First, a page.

SPCA values the lives of all animals and recognises that they are all equally deserving of protection from experiencing pain or distress.
SPCA acknowledges that many of the problems associated with wild animals considered pests in New Zealand are a result of human activities. Whether an animal is native or introduced, any measures taken to manage their impact or numbers must consider their capacity to experience pain or distress.
SPCA acknowledges that it is sometimes necessary to manage populations of species for a variety of reasons, including protecting biodiversity. In these instances, management activities should only use methods of population control that are humane, target-specific, and effective.
Animal population control methods should only be conducted as part of an integrated animal management programme, and lethal methods should only be used where there is no effective non-lethal, humane alternative available. At all times, care must be taken to minimise adverse effects of these activities on the welfare of both target and non-target animals.
SPCA opposes the use of methods of population control or management of wild animals that do not aim to minimise negative impacts to welfare.
A humane method is one that minimises pain or distress to target and non-target animals, and the humaneness of a method is influenced by the skill and competency of the operator.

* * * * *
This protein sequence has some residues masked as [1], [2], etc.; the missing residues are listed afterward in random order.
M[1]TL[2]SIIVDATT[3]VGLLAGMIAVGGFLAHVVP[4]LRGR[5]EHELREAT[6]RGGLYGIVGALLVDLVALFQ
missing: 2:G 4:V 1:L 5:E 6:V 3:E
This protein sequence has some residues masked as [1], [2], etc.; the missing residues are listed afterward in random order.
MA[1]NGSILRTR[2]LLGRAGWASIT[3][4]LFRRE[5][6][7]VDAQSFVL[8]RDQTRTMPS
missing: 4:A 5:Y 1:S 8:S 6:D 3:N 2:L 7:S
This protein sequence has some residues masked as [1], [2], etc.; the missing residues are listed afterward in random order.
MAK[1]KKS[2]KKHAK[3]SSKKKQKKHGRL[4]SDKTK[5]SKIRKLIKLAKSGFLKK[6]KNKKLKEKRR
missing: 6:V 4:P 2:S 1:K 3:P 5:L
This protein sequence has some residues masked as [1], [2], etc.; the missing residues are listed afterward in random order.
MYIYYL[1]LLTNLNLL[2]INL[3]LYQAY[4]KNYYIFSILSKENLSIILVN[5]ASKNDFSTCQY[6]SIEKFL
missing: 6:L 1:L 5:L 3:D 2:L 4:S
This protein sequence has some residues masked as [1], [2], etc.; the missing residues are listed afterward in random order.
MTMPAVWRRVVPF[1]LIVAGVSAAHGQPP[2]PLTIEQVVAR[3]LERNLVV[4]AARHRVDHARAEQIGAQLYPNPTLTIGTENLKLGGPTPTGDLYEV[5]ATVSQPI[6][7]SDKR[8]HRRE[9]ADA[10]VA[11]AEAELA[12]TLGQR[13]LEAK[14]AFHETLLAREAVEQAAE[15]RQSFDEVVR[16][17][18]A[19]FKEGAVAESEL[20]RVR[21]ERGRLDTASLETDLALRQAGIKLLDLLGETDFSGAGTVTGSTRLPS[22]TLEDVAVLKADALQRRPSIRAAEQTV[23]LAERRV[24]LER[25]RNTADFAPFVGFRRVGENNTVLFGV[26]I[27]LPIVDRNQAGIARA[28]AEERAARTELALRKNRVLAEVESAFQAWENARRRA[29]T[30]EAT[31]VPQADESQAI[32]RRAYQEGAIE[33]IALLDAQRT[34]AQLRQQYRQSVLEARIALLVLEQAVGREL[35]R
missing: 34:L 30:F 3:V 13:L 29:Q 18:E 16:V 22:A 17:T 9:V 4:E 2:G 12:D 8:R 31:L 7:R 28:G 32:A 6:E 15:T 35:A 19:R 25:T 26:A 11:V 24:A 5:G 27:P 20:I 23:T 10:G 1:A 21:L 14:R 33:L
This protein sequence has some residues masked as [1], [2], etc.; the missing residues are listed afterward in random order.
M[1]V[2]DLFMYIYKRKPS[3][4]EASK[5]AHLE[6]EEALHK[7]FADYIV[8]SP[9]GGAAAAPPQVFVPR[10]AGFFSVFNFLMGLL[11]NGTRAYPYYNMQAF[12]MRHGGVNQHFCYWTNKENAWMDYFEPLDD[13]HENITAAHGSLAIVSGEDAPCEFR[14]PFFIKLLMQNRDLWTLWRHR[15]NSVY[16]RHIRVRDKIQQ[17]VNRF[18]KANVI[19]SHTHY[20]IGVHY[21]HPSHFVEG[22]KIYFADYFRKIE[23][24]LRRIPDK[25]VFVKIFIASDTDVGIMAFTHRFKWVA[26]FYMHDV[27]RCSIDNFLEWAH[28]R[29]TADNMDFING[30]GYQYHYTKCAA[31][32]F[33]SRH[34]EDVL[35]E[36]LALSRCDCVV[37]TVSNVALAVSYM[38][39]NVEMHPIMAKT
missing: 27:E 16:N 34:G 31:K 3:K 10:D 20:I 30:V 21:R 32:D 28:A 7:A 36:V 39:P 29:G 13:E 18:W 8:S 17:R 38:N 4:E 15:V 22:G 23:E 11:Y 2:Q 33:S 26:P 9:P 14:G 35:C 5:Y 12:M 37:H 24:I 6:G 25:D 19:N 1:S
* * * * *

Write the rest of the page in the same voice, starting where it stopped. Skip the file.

SPCA recognises the following pest management methods that minimise welfare harms:
- A killing method can be classified as humane where pain and distress are minimised, and a state of unconsciousness, followed by progression to death are both rapidly achieved. A relatively more humane death can be achieved by the following:
- Lethally controlling animals by shooting is often considered a relatively more humane practice than other methods of control. A humane shooting is one that should result in the least amount of time between when the animal is shot and until it is insensible and dead.
- Kill traps that pass standardised welfare performance testing that uses criteria which assesses physiological and behavioural responses and uses set thresholds for time to loss of consciousness.
- Live-capture traps that use technologies such as remote-sensing that alert an operator when an animal has been captured. If live-capture cage traps are used without an alert system, then an operator should visit the trap more frequently than every twelve hours, depending upon the species targeted, the likelihood of catching a non-targeted animal, exposure to thermal extremes or inclement weather, the trap used, and its location. Non-targeted trapped animals must be released immediately after discovery. If the target species is caught and it is to be killed, the animal must be killed humanely as soon as possible.
SPCA advocates for research and development of humane alternatives for animal population control, including the replacement of lethal methods with effective non-lethal methods that minimise negative impacts to animal welfare, such as limiting reproductive abilities.